The Danish health authority covered up information so that the government would ban flavours in e-juice. This is according to the Danish e-cigarette industry organisation, which is now approaching the European Commission to lift the upcoming Danish ban on flavours in e-liquid.
"They delayed their own report, which showed that both smoking and e-cigarette use have declined dramatically in recent years," writes BECIG.
On 1 April 2022, the sale of non-tobacco and menthol flavoured e-liquids will be banned in Denmark. The reason: concerns that e-cigarettes are luring non-smoking young people into nicotine addiction. The law was already passed in 2019, but was finalised at the end of 2020. In the past year, a number of initiatives have been launched, including The European Commission has criticised the law, which it says violates the EU's internal market treaty.. Danish companies would be severely disadvantaged if only imports of flavoured e-juice were allowed, says the European Commission.
"The upcoming ban will have major consequences for e-cigarette retailers in Denmark," writes the Danish e-cigarette industry organisation, BECIG in a press release ". Flavours in e-cigarette liquids, with the exception of tobacco and menthol, will be banned, while tobacco industry products such as chewing tobacco, nicotine pouches, hookah tobacco with different flavours can continue to be sold. Many retailers will close when this comes into force."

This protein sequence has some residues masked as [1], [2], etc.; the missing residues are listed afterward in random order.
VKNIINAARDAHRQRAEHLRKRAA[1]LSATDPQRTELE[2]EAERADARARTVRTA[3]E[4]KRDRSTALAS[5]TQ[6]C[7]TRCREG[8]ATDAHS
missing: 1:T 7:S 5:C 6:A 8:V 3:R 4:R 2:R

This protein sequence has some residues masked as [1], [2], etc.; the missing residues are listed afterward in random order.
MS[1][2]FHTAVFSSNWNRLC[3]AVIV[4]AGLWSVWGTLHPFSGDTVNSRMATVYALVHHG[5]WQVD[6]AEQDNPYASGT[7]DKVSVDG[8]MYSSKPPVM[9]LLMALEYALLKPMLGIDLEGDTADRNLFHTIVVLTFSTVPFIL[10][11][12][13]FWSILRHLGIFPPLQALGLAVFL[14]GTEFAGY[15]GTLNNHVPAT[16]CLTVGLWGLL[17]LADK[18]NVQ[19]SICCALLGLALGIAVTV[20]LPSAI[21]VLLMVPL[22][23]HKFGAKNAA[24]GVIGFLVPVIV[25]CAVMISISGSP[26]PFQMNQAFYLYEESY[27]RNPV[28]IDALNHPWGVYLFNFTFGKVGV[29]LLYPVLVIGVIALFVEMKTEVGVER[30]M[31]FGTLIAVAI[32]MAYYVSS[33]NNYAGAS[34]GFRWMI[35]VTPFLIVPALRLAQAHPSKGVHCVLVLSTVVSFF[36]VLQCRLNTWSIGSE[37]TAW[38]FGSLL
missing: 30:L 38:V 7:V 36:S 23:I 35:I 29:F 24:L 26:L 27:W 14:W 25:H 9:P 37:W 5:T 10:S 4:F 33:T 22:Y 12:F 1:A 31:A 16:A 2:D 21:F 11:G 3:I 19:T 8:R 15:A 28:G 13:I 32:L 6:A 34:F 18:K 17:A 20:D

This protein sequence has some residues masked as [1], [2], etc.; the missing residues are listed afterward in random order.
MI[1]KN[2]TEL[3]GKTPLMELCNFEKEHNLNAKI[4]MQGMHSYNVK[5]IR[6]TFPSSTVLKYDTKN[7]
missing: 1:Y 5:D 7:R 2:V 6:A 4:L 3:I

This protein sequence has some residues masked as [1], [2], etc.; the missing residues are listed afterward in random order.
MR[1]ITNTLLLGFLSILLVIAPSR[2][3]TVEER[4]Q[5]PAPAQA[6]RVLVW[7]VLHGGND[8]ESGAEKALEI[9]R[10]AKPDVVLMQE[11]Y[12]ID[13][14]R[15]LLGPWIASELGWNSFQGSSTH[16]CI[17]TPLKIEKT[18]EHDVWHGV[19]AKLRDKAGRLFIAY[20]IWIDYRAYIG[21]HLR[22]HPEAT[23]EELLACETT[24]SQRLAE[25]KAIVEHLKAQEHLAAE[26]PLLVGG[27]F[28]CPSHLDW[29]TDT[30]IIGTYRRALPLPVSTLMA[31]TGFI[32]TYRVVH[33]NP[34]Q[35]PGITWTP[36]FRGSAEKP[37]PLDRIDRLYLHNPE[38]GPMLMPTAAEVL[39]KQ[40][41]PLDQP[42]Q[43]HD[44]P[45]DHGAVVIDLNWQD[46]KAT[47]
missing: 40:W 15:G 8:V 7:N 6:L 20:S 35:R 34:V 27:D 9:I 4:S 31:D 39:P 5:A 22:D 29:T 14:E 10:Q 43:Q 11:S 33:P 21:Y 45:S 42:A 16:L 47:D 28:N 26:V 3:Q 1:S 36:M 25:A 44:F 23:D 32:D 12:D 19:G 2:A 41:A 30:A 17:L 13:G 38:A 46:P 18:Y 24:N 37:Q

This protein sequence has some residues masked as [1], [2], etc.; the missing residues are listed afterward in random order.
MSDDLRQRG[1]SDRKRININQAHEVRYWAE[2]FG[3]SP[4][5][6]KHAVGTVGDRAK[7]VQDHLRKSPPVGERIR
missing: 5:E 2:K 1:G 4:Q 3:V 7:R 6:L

Smoking and vejping decrease
Now it turns out that it the forthcoming ban will on shaky ground. Smoking in Denmark has fallen sharply in recent years. The same applies to vejping. And the biggest decrease is among young people, according to the Danish Health Authority's latest report on tobacco habits in Denmark. This has prompted the industry association for e-cigarettes to go on the warpath.
"The report was supposed to be published before the decision on the new law was taken. But it was delayed. At the same time, the public health authority knew what the report would say. Smoking is declining. Even though flavoured e-cigarettes are on the market. It's like they wanted to push this law through, whether it was unnecessarily harsh or not."
Misleading about e-cigarettes
Neither the Danish Health Authority nor the Danish government has responded to the allegations. But among the political opposition, criticism is growing. The Danish People's Party and Nye Borgerlige have summoned Health Minister Magnus Heunicke to a special consultation. The question is whether the government knew what was in the report, and whether the agency deliberately misled decision-makers.
"We were worried that smoking had increased in Denmark. But we were not told that the figures now showed something completely different from what we had negotiated before the new law," says Liselott Blixt, Danish People's Party, to Danish TV 2.
E-cigarette companies can sue the state
While the debate rages and BECIG appeals to the European Commission, at least one Danish e-cigarette company is preparing legal action against the state.
"We are looking at the possibility and our lawyer will assess whether there are grounds to proceed," writes Jeanett Andersen, communications consultant at SMOKE-IT, a company with stores in several locations in Denmark.